A networking protocol suited to audio and MIDI 10/04/09
No flash plug
The story started in LA in January at the NAMM show, when I was approached by a secretive foreign gentlemen telling me I simply must come and see him at MESSE where I would be witness to the unveiling of a totally new networking "command and control" protocol ideally suited to audio applications. I was intrigued, but we've been here before â€“ I remember a similar thing with the DICE II chip networking capabilities, which while impressive, appear not to have become the new standard.
Still, these guys look like they mean business â€“ with a substantial collection of qualified individuals on the staff â€“ including ex CEO of Goodyear-Dunlop Europe no less, plus a few heavyweight developers. There's clearly been plenty of investment â€“ both financial and intellectual gone into this technology. You can tell there's a vision thing going on here â€“ I spoke to Eric Lukac moments before the big unveiling at the press conference in the swanky Hotel Maritim at the gates of the MESSE building, where he gave me an overview and demonstration of some of the capabilities of the system.
What is CopperLAN?
Protocol and networking system for audio + command & control
Based on existing hardware standards
Self-configuring, plug and play
Compatible with MIDI
Turnkey solution: protocol, hardware solutions, middleware, driver and application code
This is all rather high level marketing speak â€“ as presently the focus is on getting more manufacturers â€“ both of hardware and software, to take up the CopperLAN creed.
Basically this is a system that allows for large amounts of control data to co-exist over ethernet, with bridges to existing interfaces such as USB, MIDI, Firewire etc, enabling control of huge numbers of parameters of both hardware and software to be edited, stored, recalled in one huge self-aware system â€“ plug in a CopperLAN enabled device, or indeed plug something non CopperLAN into an aware device, and the system will say you have a new XX or YY plugged in, what would you like to do with it?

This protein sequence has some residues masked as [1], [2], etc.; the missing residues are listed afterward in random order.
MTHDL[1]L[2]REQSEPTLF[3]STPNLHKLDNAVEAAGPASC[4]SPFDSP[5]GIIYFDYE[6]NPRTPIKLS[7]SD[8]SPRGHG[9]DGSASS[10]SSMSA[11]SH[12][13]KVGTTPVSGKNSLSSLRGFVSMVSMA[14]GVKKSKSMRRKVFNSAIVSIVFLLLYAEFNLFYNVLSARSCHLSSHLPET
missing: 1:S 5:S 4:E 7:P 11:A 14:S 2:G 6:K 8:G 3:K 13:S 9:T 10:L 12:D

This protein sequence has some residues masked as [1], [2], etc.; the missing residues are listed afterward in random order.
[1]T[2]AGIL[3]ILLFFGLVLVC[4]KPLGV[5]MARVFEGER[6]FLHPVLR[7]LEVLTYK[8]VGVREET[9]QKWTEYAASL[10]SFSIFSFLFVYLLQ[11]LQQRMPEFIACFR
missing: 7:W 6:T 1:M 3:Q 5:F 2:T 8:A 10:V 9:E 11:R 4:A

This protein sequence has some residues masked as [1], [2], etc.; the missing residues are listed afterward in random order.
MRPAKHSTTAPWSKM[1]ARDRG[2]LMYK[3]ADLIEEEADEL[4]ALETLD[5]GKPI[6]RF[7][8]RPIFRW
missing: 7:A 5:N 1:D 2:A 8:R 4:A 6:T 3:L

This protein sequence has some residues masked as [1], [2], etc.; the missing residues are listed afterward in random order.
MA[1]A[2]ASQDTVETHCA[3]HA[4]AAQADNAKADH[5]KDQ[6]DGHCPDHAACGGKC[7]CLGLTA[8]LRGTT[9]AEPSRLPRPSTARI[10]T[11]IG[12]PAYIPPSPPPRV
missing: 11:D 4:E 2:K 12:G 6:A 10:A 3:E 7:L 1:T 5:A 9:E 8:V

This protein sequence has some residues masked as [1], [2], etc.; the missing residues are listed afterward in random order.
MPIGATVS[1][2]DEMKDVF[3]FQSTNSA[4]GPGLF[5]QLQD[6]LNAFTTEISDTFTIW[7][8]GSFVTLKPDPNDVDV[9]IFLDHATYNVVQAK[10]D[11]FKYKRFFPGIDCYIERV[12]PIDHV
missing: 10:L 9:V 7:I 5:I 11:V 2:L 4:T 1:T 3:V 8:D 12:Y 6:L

It does seem like it has a huge potential to re-vamp and consolidate a number of disparate technologies and help to unify the control of all of it. Not to mention it can also turbo-charge the rather tired MIDI standard and increase the amount of data you can zoom about the wires. Once you start thinking about it, there are numerous applications including some potential for long distance communication - say remote mix tweaking, editing patches in a 'live;' project or the like.
The potential for something quite ground-breaking is there, it's just a question of persuading everyone to jump aboard. The CopperLAN team are keen to point out that they are independent â€“ not tied to a manufacturer, like Yamaha was with mLAN or DICEII seemingly was with TC Electronic. This means their only desire is to get it adopted so they can sell embedded hardware and presumably license the technology so we can all get our hands on it.
To get the idea, I strongly recommend you watch the video in it's entirety.